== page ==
Two people have died and another 28 are ill after eating ground beef contaminated with E. coli bacteria.
The deaths underscore the failures of the nation's food safety system, which was gutted under the Bush administration. And they highlight the timeliness of new efforts in Congress to ramp up oversight of the food industry and enforcement of safety standards.
The two deaths were in upstate New York and New Hampshire. The New Hampshire Department of Health and Human Services announced the New Hampshir death on Saturday. The Centers for Disease Control and Prevention announced the New York death.
The company that produced the ground beef, Fairbanks Farms, of Ashville, N.Y., recalled 545,699 pounds of the meat on Saturday.
Last week, South Shore Meats Co. of Brockton, Mass., also recalled ground beef products after more than 20 Rhode Island schoolchildren and adults became ill following a mid-October visit to a camp in Plymouth, Mass., the Boston Globe reported. Ground beef from the camp tested positive for E. coli.
Twenty-eight people in 12 states from California to Maine are now infected with strains of E. coli linked to ground beef, the CDC said yesterday.
Sixteen of those people are in hospitals and three have developed kidney failure as a result of the contamination.
E. coli is a potentially deadly bacterium that can cause bloody diarrhea, dehydration and kidney failure. The very young, older people and people with weak immune systems are the most susceptible. E. coli is dangerous even in microscopic amounts and can be spread from utensils or cooking surfaces to other foods.
The Fairbanks Farms meat linked to the two deaths is ground beef or packaged beef patties that were made from Sept. 14 to Sept. 16. The meat was distributed to major East Coast supermarkets including Shaw's, Giant, BJ's, Price Chopper and Trader Joe's.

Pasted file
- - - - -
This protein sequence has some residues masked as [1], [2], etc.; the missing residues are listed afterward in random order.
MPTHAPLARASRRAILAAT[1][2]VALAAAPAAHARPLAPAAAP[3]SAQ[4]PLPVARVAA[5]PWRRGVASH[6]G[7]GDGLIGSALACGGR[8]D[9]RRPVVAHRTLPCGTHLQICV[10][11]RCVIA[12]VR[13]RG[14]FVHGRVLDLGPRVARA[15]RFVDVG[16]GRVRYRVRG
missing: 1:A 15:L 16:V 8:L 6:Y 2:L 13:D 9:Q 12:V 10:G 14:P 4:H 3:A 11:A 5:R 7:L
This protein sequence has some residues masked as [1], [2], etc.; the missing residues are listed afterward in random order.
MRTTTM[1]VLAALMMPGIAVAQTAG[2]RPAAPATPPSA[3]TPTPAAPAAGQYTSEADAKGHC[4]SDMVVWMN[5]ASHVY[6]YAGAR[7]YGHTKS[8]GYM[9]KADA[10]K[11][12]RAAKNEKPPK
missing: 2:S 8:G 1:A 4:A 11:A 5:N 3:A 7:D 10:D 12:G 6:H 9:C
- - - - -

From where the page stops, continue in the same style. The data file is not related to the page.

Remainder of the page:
Although the ground beef is no longer in stores, people could still have it in their freezers.
This summer, the House of Representatives passed HR 2749, the Food Safety Enhancement Act of 2009, which requires more inspections and oversight of the food industry and gives the government new authority to order food recalls.
The companion bill, S 510, is being considered by the Senate Health, Education, Labor and Pensions committee.
The food safety advocacy group Safe Tables Our Priority notes that currently, the Food and Drug Administration inspects U.S. food facilities about once every 10 years,
"To this day," the group's executive director, Donna Rosenbaum, told The New York Times, "contamination problems are not found by any checks on the products by companies. They're found when people get sick, and that's a failure in the system."
Under the Bush administration, the agencies that are supposed to regulate our food safety, the Food and Drug Administration and the Department of Agriculture, were gutted. People beholden to the corporations they were supposed to regulate were put in charge of those agencies, and the number of inspections was cut by 70 percent. Just last year, the Agriculture Department's Food Safety and Inspection Service removed on-the-line meat inspectors, thereby increasing the risk of food-borne illnesses.
Earlier this year, President Obama named a Food Safety Working Group, charged with revamping the system. It is chaired by Health and Human Services Secretary Kathleen Sebelius and Agriculture Secretary Tom Vilsack. Participating agencies include the Food and Drug Administration, the Food Safety and Inspection Service, the CDC, the Departments of Homeland Security, Commerce and State, the Environmental Protection Agency, and several White House offices.
In July, the working group issued a report saying the current U.S. food safety system "is hamstrung by outdated laws, insufficient resources, suboptimal management structures, and poor coordination across agencies and with states and localities."
"Too often in the past, the food safety system has focused on reacting to problems rather than preventing harm in the first place," the working group said.
It recommended that the federal government "move aggressively" to implement "rigorous standards for food safety," and "prioritize crucial inspection and enforcement activity."